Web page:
I got closer, an old rustic building with vines all over. Birds singing. The backyard was nicely kept, a hint that there were inhabitants. Then a mysterious figure appeared at the door. Stepping out of the shadow was an old man clad in extremely well worn denim. His jeans were super faded and with mended spots and patches. I noticed the exposed rivet on the crotch and inaccurate double-stitching on the pocket edges which indicated that the pair was a Levi’s from the early 1900s, that time double-stitch machines were not invented yet so double stitching had to be done manually with two rows of single needle stitching. I didn’t do my research in vain!

The old man nodded and I took a deep bow and announced my presence. “I came here to chew bubblegum and search for a proper shuttle loom and I’m all outta bubble gum.” A child appeared behind the Old Man and spoke English: “Welcome, visitor. Master Junichi is the last of the loom operators. Only he has the skillset to operate an ancient shuttle loom. Before we take you there, you must have a look at the master’s archive.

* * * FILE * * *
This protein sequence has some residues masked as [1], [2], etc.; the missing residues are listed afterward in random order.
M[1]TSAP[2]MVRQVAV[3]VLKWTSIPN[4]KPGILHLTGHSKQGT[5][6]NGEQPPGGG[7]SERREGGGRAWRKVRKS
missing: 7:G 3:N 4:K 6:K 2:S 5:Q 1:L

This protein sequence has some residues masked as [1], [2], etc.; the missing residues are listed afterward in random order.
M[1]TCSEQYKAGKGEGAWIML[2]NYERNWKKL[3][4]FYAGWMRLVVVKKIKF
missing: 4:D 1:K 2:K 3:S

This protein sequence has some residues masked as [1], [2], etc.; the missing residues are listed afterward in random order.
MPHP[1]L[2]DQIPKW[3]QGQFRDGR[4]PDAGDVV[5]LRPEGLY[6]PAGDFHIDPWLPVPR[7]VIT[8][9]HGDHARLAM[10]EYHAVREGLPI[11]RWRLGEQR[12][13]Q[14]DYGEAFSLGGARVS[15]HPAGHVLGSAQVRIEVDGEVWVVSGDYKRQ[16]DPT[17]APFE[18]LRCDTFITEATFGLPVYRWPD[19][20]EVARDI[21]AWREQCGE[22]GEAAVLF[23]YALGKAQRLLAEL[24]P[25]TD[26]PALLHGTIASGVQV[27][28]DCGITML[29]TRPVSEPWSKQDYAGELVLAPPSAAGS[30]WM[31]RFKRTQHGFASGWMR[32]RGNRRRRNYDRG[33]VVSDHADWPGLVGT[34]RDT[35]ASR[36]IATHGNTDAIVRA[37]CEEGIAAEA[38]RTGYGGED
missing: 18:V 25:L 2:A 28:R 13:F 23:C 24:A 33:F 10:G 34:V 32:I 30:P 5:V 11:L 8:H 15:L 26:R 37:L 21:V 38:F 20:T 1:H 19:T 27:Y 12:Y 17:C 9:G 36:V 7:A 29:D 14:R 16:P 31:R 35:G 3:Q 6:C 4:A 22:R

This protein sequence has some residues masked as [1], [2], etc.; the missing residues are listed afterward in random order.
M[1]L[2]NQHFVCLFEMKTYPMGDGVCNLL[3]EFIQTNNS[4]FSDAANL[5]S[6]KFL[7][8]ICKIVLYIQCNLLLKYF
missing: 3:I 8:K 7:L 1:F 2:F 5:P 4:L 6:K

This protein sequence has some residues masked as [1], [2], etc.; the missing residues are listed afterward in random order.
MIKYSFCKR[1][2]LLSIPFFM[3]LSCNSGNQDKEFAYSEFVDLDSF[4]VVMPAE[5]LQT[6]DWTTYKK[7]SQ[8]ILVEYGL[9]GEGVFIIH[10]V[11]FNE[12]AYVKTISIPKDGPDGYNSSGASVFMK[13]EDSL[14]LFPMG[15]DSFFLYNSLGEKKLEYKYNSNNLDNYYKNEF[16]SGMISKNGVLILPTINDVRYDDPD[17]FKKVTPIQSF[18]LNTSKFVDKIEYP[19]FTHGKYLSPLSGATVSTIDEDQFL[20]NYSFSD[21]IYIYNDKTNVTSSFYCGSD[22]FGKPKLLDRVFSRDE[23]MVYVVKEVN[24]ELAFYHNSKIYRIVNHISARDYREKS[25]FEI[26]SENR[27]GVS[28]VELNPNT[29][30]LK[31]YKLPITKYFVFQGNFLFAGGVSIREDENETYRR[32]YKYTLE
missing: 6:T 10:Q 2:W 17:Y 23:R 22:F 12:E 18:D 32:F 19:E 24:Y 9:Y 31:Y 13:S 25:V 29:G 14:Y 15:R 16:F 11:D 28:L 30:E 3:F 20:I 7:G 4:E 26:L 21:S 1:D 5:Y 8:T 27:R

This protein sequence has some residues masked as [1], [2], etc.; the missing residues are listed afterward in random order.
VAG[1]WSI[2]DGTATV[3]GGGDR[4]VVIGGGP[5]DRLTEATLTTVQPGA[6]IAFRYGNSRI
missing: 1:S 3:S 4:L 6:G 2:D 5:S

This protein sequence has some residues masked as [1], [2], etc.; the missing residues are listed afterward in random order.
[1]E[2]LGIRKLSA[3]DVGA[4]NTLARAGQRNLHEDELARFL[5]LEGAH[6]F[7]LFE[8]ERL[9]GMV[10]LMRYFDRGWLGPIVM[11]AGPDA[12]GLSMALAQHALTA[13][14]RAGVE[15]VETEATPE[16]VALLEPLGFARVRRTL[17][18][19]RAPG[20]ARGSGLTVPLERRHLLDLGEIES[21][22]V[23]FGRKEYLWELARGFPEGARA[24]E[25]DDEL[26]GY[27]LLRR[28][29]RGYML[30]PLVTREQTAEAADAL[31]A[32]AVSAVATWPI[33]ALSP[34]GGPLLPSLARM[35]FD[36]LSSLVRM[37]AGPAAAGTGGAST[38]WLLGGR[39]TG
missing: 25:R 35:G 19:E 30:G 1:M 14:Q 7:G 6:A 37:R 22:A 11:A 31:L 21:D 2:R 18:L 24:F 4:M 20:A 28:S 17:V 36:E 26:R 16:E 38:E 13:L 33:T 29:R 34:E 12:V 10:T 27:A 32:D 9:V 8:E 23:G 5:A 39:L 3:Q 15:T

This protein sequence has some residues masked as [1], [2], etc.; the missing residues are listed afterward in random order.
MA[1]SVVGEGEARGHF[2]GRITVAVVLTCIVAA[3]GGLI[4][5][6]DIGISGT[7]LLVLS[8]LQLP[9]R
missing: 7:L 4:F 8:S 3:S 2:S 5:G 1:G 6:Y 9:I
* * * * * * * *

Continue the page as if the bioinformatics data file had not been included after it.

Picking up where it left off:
I was brought to a rack filled with old denim jackets, chore coat, truckers, type 1’s, type 2’s, type 3’s… all of them. Everything, all the super rare stuff seen in private collections, denimhead catalogues, magazines, collector books and even in museums. The collection must have been worth millions. The collection was so overwhelming that it dropped my jaw and I couldn’t find it.

The Old Master picked up a denim jacket from one of the racks and started speaking in Japanese. The kid kindly translated: “Junichi-San apologizes for the fact that he only has one of these jackets, there are two of them in existence and he used to own both, but he had to sell the other one to Nigo for 50 000 dollars. Replacing parts to the loom is nearly impossible because spare parts haven’t been manufactured for over a 100 years. It means that every part has to be handcrafted and it is very costly.” Then the master moved on and picked another jacket from the rack: A denim chore coat with a vest attached. Junichi-san explained and the kid translated: “This is a Levi Strauss riveted combination coat that I saved from the San Francisco earthquake in 1906. The earthquake was a devastating catastrophe that destroyed most of San Francisco and with it fire broke out and burned down the Levi Strauss factory with all of its archives and history. I was a young man back then working there as a cutter.” That moment I was absolutely sure that Junichi was the Guru in my dreams. He seemed to know everything about denim.